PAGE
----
After years of rapid growth, Bay Area rents continue to increase but are finally showing signs of a slowdown. That said, the region remains among the priciest in the country, and renting a one-bedroom is likely to cost over $2,000 in cities where jobs are plentiful, such as San Francisco, Oakland and San Jose.
Trends in the rental market are tricky to track, because a single clearing house of price data doesn’t exist as it does with home sales that are entered into county recorders’ offices. But at the start of a new decade, industry experts are noting the decline in the rate of growth in 2020.
Overall rent in the greater Bay Area in 2019 increased 1.2 percent year-over-year, marking the slowest rate of growth in more than two and a half years, according to Rent Cafe. This number was also under the 3 percent bump rents saw nationally.
Ken Rosen, chairman of the Fisher Center for Real Estate and Urban Economics at UC Berkeley, is noticing the slow growth, noting the breakdown of regional data from Yardi Matrix with a 2.6 percent year-over-year increase in San Francisco, 2.3 percent in the East Bay and 0.5 percent in San Jose.
“Several years ago, we had year-over-year growth exceeding 10 percent, so [this is] a sharp deceleration,” Rosen said.
Rosen cites three main factors impacting prices. First, new supply is flooding the market, especially in Oakland and the Silicon Valley. Second, skyrocketing rents in the last decade mean the region has finally “reached a rent level that pushes against affordability ceiling for many households,” he said.
Finally, a substantial increase in “out-migration,” with people and jobs leaving the region, is making the market less competitive. “This is caused by high cost of housing, much higher effective tax rates, because of the new tax law limiting state and local income tax deductions, and the general deterioration of quality of life,” Rosen explained.
Chris Salviati, housing economist with Apartment List, agrees that the 2019 data reveals the Bay Area market has flattened and noted that the region’s allure as the best place in the country for jobs may be fading.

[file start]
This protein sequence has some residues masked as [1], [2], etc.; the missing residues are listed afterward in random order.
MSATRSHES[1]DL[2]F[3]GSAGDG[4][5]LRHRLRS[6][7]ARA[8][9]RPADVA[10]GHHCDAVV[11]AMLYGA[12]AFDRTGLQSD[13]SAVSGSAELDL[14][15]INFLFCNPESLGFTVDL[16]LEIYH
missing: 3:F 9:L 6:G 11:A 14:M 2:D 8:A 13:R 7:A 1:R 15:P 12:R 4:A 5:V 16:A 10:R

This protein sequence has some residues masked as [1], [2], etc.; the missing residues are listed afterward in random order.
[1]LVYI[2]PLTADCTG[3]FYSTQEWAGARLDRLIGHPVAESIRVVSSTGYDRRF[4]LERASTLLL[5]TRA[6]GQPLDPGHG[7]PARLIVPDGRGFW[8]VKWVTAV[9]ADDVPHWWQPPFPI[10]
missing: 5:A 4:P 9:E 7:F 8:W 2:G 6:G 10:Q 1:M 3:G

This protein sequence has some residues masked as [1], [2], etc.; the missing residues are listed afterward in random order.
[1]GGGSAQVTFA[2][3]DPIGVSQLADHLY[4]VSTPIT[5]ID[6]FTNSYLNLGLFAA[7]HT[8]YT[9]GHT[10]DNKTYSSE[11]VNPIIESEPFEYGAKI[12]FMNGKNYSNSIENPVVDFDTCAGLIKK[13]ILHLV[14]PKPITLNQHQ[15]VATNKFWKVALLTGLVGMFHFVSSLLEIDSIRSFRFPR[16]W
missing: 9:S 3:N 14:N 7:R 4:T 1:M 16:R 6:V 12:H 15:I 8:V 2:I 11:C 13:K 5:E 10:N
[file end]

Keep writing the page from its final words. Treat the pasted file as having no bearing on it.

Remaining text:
“Even though the economy remains hot in the Bay Area, a lot of other cities in other areas of the country have started to thrive,” Salviati said. “There are burgeoning tech scenes in other cities. If you wanted that high-salary tech job, the Bay Area was once the only place to come. Now, other places can offer similar opportunities at a lower cost of living. It has become less attractive. That inbound demand is cooling.”
But while the nine-county region and surrounding counties may finally be leveling off, there are still some areas where rents are seeing significant growth.
“When you look at the aggregated numbers, they all say there’s been a slight pull-down,” said Doug Ressler, a business intelligence manager with Yardi Matrix. “What’s really happening is the suburban areas are pulling down the numbers. The central core is going like gangbusters.”
The average San Francisco rent at the close of 2019 came in at $3,688, which was 2.1 percent higher than the same time last year. Oakland, with a median rent of $2,908, saw a 5.4 percent jump. Meanwhile, outside the core urban area, Richmond ($2,151) and Petaluma ($2,292) showed the most significant rent drops in the Bay Area — 7.8 and 2.7 percent year-over-year, respectively, according to Yard Matrix.
Despite the leveling off, Ressler said he expects the market to remain “very robust,” especially in Bay Area cities.
“The Bay Area is landlocked,” he said. “That core is a magnet for a workforce and a magnet for upper-median income. The supply has been limited, which has been allowing the rents to go up.”